HMRC Naming and Shaming Non Compliance to Rise in National Minimum Wage

HMRC Naming and Shaming Non Compliance to Rise in National Minimum Wage

 In light of the recent increase to the National Minimum Wage, HM Revenue and Customs have published a list of more than 100 businesses who have failed to pay their employees a sufficient amount. The ‘name and shame’ scheme forms part of HMRC’s wider policy on tackling employers who break or disregard the law, and provides clear evidence that compliance checks are being carried out.

The adult rate for the National Minimum Wage rose to £6.70 per hour on 1 October 2015, marking an hourly increase of 20p. Rates for younger workers also increased, following recommendations made by the Low Pay Commission, while the Government opted for a 20% increase in the rate for apprentices. In total, the various NMW changes are believed to have affected more than 1.4 million workers across the United Kingdom.

Employers are legally obligated to be aware of the current rate of National Minimum Wage for each of their workers and to pay accordingly. Failure to comply is illegal and employers caught will have to pay back arrears at the current rate, and may face further penalty charges of up to £20,000. In the most serious cases, non-compliance with minimum wage legislation can result in a business facing criminal prosecution.

At present, the rates for the National Minimum Wage are as follows:

  • Adult Rate (21 +) – £6.70 per hour
  • 18 to 20 year olds – £5.30 per hour
  • 16 to 17 year olds – £3.87 per hour
  • Apprentice Rate – £3.30 per hour

“Employers that fail to pay the minimum wage hurt the living standards of the lowest paid and their families,” says Nick Boles, the current Business Minister. “As a one nation government, on the side of working people, we are determined that everyone who is entitled to the National Minimum Wage receives it.”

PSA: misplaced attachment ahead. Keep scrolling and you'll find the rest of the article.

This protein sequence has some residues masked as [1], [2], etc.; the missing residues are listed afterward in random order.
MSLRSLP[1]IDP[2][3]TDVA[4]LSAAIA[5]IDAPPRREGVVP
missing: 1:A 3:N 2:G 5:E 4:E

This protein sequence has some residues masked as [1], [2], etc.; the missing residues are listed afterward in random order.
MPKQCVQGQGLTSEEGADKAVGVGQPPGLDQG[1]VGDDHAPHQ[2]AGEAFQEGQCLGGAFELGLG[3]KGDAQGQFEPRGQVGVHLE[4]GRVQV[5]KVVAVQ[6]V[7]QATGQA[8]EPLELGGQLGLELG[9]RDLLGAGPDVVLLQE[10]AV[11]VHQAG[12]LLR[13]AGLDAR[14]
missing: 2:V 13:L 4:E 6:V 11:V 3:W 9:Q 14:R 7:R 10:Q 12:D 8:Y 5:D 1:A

BIS Scheme

The system of naming and shaming businesses who fail to pay the NMW was introduced by the Department for Business, Innovation & Skills at the start of 2011, and was revised by the coalition government in October 2013. This revision removed many of the publication restrictions, allowing HMRC to name and shame more employers. It is hoped that the negative press of being named and shamed will provide a deterrent effect.

Some of the more notable names published by HMRC last month include a large retail company based in London, who owe more than £104,000 to 1,438 workers, and a non for profit organisation, based in Washington, who owe more than £27,000 to six employees. In total, 113 companies were named, including businesses in the education, social care, retail, catering and hairdressing sectors.

All 113 of the companies named in the latest press release had failed to pay the NMW and has arrears in excess of £100 at the time of publication. Employers who are issued with a Notice of Underpayment (NoU) have 28 days to appeal against the notice before they are named publicly. So far, since the scheme was revised in 2013, almost 400 businesses have been named and shamed, resulting in total financial penalties of more than £500,000.

For any advice around these issues please contact MCC Accountants!




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